Once the water receded after two days, Lanier was disheartened to learn that his fields were dead. Such was also true of most vegetation in the area, including fields of Kentucky 31.

Lanier pointed out that his total rainfall for 2018 was 102 inches; this compares to an average of about 58 inches. Thirty-three inches fell in September alone.

Acres that didn’t totally flood still only came out of Florence with about a 20 percent stand, largely due to excess rain. After making these assessments, it was then that Lanier realized he was in real trouble with 140 cows plus young stock and virtually nothing to feed them.

It takes a village

Once Florence cleared, hay donations began to arrive.

Lanier is using cottonseed and gin trash to help get his cattle
through the winter.

“We really appreciated those donations, but as you might expect, following what had already been a wet summer in our region, none of it was really high-quality hay,” Lanier said. “Even so, we fed all of it. We’ve also learned how to use cottonseed and gin trash, the latter of which is about the same as medium-quality hay,” he added.

Lanier noted that he had about 30 acres of stockpiled fescue that made it through the deluge and didn’t kill out. “The only reason that happened was because it was mature, about a foot tall when the storm hit,” he explained.

Lanier also sold 25 cow-calf pairs this fall, which reduced the herd’s feed demands.

With the help of extension personnel and his local government agencies, Lanier has now put together a two-year rebuilding plan, though he admitted, “The first thing you want to do is quit. Next, you go through a period of depression.”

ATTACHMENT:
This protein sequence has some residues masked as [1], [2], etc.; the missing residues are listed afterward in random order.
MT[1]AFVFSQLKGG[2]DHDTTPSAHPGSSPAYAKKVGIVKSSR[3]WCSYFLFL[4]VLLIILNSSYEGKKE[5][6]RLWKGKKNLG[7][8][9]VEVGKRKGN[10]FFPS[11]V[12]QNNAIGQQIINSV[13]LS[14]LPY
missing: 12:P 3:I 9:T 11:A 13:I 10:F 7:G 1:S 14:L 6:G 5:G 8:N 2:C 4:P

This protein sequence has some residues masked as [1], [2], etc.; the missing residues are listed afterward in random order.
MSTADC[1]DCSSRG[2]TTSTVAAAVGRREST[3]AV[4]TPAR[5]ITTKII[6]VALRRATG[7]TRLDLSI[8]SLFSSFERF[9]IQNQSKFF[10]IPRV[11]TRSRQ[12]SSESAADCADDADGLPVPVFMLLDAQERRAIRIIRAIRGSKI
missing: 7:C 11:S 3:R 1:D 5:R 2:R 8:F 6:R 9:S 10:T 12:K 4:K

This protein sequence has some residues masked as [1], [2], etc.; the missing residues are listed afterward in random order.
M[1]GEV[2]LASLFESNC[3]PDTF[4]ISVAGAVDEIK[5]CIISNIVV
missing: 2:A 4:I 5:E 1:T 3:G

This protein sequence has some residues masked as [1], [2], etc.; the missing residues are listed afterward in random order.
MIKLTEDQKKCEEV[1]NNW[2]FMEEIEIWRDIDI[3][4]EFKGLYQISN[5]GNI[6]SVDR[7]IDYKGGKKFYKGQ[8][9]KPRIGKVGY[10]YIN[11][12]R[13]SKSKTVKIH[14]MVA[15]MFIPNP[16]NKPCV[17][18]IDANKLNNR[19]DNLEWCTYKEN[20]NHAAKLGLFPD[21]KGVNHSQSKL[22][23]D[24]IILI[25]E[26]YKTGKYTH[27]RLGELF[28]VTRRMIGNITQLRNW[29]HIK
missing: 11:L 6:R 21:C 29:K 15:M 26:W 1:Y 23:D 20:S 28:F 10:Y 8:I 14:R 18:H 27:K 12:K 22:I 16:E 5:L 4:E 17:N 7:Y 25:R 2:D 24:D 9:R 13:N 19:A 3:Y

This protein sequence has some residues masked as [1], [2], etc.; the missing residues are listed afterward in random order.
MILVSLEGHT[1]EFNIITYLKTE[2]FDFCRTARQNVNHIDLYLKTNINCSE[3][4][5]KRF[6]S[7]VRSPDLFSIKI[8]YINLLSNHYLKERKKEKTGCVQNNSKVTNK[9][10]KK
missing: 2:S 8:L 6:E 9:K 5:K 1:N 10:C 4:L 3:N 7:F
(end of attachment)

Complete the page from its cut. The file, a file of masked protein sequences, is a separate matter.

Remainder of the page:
He continued, “Then I realized that I still have my family and my house. A lot of my neighbors lost their houses. My problems are minor compared to theirs.”

Getting the donations of hay and supplements gave him some hope. “If someone else cares about what I’m doing, then I should care about what I’m doing,” he said.

The plan

Lanier’s recovery plan includes feeding his remaining livestock through winter, and then he will wean and sell all his calves next spring. He will also have some bred cows to sell.

As for his pastures, Lanier says he now has the chance to start over with the knowledge of both his successes and failures of past years. He already seeded about 40 acres of novel endophyte tall fescue in late fall. Additionally, he has no-tilled his bottomland into annual forages, which he expects will start providing feed in about 30 days.

Lanier still plans to base his forage program on novel endophyte tall fescue, but he also will seed more flood-tolerant species such as bahiagrass and native species in his bottomland.

“We figure a flood similar to this is going to happen again at some point,” Lanier opined. “Going forward, we are not going to use or abuse our fescue during the summer. It’s too valuable as stockpiled winter forage.”

There’s still a long road for Lanier to get back to the point in life that existed pre-September 2018, and it’s unknown if we’ll see him back behind the AFGC podium in 2020. But if he is, it’s a good bet that his message will be one of an ongoing successful Florence recovery.

Photos for this story were submitted by Buron Lanier.